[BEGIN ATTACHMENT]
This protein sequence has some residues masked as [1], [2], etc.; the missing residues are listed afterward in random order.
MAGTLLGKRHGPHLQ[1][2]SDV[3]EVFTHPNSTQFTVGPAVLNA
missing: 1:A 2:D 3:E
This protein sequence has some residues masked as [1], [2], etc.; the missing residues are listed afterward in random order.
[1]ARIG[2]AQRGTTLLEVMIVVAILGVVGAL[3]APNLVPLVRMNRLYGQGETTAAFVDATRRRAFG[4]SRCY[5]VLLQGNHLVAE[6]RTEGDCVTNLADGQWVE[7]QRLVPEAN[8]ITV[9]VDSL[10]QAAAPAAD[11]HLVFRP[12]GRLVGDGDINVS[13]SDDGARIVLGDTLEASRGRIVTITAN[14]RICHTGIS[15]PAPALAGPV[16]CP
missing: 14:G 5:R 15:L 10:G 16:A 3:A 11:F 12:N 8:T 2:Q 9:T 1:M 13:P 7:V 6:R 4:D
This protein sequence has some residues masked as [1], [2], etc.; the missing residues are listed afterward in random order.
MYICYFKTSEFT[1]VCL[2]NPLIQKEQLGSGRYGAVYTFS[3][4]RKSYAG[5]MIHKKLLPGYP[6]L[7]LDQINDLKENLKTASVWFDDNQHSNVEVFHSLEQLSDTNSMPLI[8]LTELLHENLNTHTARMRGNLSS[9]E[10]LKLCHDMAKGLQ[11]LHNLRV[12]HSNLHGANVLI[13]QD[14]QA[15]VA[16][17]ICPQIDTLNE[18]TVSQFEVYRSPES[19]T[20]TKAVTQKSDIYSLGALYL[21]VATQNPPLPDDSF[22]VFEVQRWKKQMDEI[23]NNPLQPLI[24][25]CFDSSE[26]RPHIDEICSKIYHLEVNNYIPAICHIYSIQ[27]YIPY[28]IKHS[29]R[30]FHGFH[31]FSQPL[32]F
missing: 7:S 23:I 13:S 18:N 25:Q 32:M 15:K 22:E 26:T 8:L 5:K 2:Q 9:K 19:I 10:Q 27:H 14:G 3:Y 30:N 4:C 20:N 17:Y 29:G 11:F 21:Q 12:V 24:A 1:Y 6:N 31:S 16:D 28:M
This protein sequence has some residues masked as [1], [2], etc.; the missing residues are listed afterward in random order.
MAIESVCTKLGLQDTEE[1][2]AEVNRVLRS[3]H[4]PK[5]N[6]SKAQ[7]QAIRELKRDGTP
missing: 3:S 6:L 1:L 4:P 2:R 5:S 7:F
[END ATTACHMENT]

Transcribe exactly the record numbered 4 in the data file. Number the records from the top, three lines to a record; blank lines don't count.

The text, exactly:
This protein sequence has some residues masked as [1], [2], etc.; the missing residues are listed afterward in random order.
MAIESVCTKLGLQDTEE[1][2]AEVNRVLRS[3]H[4]PK[5]N[6]SKAQ[7]QAIRELKRDGTP
missing: 3:S 6:L 1:L 4:P 2:R 5:S 7:F